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Liquid Fertiliser

How to make your own liquid fertiliser (Weed Tea/Manure Tea/Compost Tea)

Benefits of liquid fertiliser:

The benefits of making your own liquid fertilisers include: 

  • low cost and low tech
  • recycling an otherwise waste product
  • providing nutrients in an easily accessed form to your garden (great for fast growing, leafy green vegetables)

Liquid teas are like a "protein shake" for your garden.  They are quickly taken up, help stimulate microbial activity in the soil and can quickly address nutrient difficiencies.  They are best used in conjunction with good organic soil building techniques to provide optimal growing conditions over the long term.

Remember its best to apply to leaves in the morning to reduce any chance of fungal disease (from damp conditions overnight), and remember to thoroughly wash any produce before consuming it.

Weed Tea

Using weeds from the garden to make a rich fertiliser is a totally satisfying win:win situation.  Who doesn't like the idea of drowning weeds and making your own free plant food?

What you will need:

A large drum in which to brew the tea (a plastic rubbish bin with a well fitting lid is ideal).  The brew can be quite vile smelling; so the lid is quite important!  If you have the choice, position the drum away from the house and from neighbours.
A large plastic plant pot with drainage holes which can stand inside the drum; or
A porous sack or bag which can be placed inside the drum (an old pillowcase works well).
Weeds - of any description!!!


Pick enough weeds to fill the pot or sack (squish them in!) and place in the drum.  Now fill the drum with water; ensuring the weeds are totally submerged.

Fit the lid; and walk away.  (Easy enough so far?)

After about five or six weeks, the weeds will have been drowned, and are decomposing into a brown sludgy mess.  Remove your "teabag" or pot and allow to drain.  (I would suggest rubber gloves or tongs to do this, if you don't want to wear eau de tea for the next day or so!) This material can be put into your compost or worm farm, or buried in the garden.

Give the liquid a stir with a stake and use diluted at approx. one part tea to 10 parts water (it needs to look like weak tea).

This "liquid gold" contains all the nutrients those weeds were sucking from your garden; so you can return them to the soil by applying the tea.  The liquid can also be added to compost heaps and used just about anywhere.

Comfrey Tea

What is comfrey?  It is a low growing, leafy herb which makes a great addition to any garden.  It is very deep rooted, which means it is great at accessing nutrients in the soil which are below the reach of other plants in your garden.  By using it's leaves to make tea (as per weed tea) you are effectively making those nutrients available to other plants.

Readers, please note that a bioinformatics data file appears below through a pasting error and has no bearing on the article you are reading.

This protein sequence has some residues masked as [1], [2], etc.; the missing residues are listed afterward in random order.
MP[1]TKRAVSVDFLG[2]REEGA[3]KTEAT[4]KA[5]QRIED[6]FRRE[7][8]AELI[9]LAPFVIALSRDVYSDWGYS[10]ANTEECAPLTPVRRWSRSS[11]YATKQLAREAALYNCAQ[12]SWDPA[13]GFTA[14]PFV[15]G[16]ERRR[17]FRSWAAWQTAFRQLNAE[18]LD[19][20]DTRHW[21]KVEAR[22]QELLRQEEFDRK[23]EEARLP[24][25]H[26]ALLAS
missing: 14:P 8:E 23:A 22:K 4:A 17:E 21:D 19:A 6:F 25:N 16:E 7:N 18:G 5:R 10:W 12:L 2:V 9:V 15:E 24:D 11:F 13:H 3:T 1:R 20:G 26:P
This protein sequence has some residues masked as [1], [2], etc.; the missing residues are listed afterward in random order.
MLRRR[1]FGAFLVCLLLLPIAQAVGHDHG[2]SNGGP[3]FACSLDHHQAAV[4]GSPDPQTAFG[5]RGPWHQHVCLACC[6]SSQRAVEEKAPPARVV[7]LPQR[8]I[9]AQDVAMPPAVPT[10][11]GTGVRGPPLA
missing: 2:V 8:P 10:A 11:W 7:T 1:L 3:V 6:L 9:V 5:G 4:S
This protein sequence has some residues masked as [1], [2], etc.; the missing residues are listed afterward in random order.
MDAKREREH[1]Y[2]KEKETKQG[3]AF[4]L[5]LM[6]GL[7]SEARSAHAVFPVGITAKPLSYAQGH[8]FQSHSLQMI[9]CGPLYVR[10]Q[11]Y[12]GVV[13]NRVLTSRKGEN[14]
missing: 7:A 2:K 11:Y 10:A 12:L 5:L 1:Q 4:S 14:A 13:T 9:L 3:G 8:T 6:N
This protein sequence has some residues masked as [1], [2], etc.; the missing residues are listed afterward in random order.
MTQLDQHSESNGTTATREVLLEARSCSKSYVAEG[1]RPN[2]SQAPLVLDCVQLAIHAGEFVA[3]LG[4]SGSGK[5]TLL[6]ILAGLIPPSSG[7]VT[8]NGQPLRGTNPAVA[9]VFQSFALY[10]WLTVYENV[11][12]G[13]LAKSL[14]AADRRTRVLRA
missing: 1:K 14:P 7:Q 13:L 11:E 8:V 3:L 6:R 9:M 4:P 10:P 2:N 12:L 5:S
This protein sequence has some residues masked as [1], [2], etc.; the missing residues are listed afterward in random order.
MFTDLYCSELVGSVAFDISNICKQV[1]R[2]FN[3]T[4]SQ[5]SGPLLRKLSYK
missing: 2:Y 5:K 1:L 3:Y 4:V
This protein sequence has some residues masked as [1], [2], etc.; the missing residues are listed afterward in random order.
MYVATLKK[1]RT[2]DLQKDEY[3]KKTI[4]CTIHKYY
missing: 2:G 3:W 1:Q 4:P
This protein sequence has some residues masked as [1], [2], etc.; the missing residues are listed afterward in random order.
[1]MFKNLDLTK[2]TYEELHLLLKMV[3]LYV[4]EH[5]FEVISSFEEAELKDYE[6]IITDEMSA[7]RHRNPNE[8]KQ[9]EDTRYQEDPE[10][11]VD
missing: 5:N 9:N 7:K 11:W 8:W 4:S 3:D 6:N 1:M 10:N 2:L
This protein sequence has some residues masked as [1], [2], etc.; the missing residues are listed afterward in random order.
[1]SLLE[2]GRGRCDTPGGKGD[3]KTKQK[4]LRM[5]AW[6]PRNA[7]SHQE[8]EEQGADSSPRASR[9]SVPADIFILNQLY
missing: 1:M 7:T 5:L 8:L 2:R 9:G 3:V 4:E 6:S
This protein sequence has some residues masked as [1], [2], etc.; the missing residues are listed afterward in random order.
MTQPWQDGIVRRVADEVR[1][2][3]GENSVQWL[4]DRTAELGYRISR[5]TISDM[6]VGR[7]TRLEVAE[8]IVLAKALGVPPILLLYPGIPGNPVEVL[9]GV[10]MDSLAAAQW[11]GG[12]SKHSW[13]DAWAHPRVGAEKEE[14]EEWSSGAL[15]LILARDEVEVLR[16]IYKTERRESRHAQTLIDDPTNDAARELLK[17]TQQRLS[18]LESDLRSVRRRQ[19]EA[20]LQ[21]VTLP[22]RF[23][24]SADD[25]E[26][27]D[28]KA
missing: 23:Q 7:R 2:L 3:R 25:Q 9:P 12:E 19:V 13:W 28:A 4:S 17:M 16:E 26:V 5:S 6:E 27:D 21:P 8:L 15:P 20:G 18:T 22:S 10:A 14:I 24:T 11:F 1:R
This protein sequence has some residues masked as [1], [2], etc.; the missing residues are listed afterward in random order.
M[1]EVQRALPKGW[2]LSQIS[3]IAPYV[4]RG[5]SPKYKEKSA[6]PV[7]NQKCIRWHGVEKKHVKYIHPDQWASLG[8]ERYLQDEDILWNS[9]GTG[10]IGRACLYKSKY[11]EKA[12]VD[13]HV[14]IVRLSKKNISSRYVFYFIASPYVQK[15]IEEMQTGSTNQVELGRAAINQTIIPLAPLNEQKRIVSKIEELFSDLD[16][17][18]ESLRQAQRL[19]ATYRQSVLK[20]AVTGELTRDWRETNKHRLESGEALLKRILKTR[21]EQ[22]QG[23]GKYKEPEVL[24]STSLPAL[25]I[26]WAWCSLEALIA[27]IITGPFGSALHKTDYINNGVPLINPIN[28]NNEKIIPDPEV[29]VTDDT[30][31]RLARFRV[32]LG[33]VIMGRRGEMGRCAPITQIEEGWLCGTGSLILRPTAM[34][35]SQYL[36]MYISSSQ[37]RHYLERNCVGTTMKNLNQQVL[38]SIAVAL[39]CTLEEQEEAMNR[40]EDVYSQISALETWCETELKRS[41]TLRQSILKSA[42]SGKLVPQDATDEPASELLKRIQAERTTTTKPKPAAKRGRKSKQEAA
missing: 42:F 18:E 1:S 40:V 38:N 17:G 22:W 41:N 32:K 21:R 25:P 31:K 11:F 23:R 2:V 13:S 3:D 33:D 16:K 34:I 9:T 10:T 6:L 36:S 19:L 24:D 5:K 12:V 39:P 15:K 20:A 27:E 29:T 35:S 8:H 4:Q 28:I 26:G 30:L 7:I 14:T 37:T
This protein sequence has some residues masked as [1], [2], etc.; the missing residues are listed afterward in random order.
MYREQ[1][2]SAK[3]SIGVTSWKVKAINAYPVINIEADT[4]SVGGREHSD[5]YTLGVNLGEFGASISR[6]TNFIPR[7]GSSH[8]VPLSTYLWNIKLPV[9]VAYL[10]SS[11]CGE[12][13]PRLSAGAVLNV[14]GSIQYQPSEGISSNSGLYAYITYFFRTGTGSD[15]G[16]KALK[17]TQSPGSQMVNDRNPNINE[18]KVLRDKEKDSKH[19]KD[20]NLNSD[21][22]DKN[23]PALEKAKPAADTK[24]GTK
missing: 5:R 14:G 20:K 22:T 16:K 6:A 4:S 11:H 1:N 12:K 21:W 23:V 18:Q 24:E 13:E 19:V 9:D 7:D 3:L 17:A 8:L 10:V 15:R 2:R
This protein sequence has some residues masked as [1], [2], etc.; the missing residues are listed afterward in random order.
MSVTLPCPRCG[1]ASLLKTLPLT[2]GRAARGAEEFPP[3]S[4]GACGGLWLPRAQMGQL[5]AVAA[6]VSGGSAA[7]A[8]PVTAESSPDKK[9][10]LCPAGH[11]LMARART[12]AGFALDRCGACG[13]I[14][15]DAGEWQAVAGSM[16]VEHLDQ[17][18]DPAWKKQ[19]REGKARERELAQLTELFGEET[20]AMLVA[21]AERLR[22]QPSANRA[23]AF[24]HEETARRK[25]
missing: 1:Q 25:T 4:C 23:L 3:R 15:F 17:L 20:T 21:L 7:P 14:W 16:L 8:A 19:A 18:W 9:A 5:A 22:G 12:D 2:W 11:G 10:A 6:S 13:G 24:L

A border of comfrey also helps to keep grasses like couch and kikuyu out of your garden beds.  It also has medicinal uses - consult a good herb book to find out more!

Manure Tea, / Compost Tea*

This is made in a very similar method; although a porous bag would be preferable to a pot to hold the manure or compost.  Any form or mixture of animal manure can be used, provided it is not fresh.  Pelletised chicken manure (eg. Multigrow) can be used, and a mixture of manure and compost is great too.
Fill the sack to approx 2/3 and tie off using twine or rope.  Place the bag inside the drum.  (You can suspend the bag by the rope if you like to allow water to penetrate evenly all around.)

Allow to steep for about 2 - 3 weeks; stirring every couple of days - if you remember.  Remove the bag and allow to drain (catch the drips into a bucket!).  The soggy manure or compost can be added to garden beds, compost bin or worm farm.

Stir the liquid and dilute at least one part tea to 5 parts water.

For an even faster tea:

Use the manure or compost directly in the water (no teabag required).  Stir daily.  After about 3 days, strain off the solids and use the tea diluted as above on your garden.

(* Compost Tea.  This method describes the basic method of compost tea making.  More complex, aerobic methods are sometimes used to produce the maximum spectrum & quantity of beneficial microbes, please feel free to research your own methods!)

Happy gardening!

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